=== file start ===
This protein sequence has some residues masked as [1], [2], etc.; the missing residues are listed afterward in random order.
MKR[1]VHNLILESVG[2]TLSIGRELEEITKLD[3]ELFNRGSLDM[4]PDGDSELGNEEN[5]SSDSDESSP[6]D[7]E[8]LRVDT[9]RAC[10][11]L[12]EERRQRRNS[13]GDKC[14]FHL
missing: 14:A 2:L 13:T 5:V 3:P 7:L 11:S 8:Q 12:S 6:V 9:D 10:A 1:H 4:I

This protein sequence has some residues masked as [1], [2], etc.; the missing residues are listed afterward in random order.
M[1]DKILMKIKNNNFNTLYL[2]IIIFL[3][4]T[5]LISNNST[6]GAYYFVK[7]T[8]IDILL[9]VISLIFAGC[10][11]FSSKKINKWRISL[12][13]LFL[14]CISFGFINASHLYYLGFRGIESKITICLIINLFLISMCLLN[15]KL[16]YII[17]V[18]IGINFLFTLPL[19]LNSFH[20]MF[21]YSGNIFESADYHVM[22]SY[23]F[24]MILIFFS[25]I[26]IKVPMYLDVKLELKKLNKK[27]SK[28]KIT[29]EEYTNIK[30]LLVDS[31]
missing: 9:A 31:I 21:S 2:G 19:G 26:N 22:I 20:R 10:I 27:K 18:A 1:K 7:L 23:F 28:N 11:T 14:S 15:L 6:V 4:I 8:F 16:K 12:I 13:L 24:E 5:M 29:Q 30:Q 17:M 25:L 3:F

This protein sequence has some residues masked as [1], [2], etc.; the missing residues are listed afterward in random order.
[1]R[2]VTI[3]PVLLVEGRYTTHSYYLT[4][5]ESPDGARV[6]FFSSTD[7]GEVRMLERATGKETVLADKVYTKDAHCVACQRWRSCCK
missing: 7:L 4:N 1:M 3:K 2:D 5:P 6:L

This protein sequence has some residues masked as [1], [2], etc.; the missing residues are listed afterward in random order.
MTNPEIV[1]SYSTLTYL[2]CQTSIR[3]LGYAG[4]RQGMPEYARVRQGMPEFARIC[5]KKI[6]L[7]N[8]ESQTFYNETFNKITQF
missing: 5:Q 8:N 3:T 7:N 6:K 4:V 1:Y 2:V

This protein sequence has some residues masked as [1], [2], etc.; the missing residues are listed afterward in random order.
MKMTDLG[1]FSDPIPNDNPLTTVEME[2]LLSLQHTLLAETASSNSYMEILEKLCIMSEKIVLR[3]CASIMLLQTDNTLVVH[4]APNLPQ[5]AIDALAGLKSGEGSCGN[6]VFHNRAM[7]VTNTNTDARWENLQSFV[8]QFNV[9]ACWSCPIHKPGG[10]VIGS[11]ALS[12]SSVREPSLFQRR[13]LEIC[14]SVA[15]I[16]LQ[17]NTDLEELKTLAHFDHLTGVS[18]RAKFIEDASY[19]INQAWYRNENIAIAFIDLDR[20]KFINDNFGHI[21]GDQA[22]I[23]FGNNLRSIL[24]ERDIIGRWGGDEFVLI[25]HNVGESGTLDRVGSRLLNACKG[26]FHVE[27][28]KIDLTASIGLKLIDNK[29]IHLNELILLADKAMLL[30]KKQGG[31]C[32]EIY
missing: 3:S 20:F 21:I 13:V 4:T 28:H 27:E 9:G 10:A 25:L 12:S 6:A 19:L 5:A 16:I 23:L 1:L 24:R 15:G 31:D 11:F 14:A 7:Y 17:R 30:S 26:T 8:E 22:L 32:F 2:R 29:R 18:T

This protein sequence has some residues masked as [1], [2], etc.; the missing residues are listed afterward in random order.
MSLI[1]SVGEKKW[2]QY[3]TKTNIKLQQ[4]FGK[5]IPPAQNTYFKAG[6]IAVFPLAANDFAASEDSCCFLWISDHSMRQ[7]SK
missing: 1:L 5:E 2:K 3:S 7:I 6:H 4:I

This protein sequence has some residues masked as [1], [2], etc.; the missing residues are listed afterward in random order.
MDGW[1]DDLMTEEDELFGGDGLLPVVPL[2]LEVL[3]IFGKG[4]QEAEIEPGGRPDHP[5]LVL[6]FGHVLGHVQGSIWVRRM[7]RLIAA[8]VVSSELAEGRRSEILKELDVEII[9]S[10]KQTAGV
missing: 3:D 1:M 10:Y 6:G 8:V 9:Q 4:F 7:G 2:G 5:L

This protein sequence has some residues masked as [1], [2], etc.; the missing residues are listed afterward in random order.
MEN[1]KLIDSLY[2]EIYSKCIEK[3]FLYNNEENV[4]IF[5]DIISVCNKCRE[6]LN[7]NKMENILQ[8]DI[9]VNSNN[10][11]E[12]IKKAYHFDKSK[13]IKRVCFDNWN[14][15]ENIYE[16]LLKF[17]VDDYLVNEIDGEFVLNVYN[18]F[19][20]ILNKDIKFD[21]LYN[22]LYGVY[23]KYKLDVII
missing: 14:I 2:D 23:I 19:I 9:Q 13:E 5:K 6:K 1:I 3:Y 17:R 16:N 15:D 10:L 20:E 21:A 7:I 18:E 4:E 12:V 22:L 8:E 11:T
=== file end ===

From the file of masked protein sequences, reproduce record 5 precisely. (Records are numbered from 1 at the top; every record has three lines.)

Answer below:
This protein sequence has some residues masked as [1], [2], etc.; the missing residues are listed afterward in random order.
MKMTDLG[1]FSDPIPNDNPLTTVEME[2]LLSLQHTLLAETASSNSYMEILEKLCIMSEKIVLR[3]CASIMLLQTDNTLVVH[4]APNLPQ[5]AIDALAGLKSGEGSCGN[6]VFHNRAM[7]VTNTNTDARWENLQSFV[8]QFNV[9]ACWSCPIHKPGG[10]VIGS[11]ALS[12]SSVREPSLFQRR[13]LEIC[14]SVA[15]I[16]LQ[17]NTDLEELKTLAHFDHLTGVS[18]RAKFIEDASY[19]INQAWYRNENIAIAFIDLDR[20]KFINDNFGHI[21]GDQA[22]I[23]FGNNLRSIL[24]ERDIIGRWGGDEFVLI[25]HNVGESGTLDRVGSRLLNACKG[26]FHVE[27][28]KIDLTASIGLKLIDNK[29]IHLNELILLADKAMLL[30]KKQGG[31]C[32]EIY
missing: 3:S 20:F 21:I 13:V 4:T 28:H 27:E 9:G 10:A 25:L 12:S 6:A 19:L 5:A 16:I 23:L 1:L 24:R 15:G 31:D 11:F 14:A 7:Y 17:R 30:S 26:T 8:E 22:L 32:F 2:R 29:R 18:T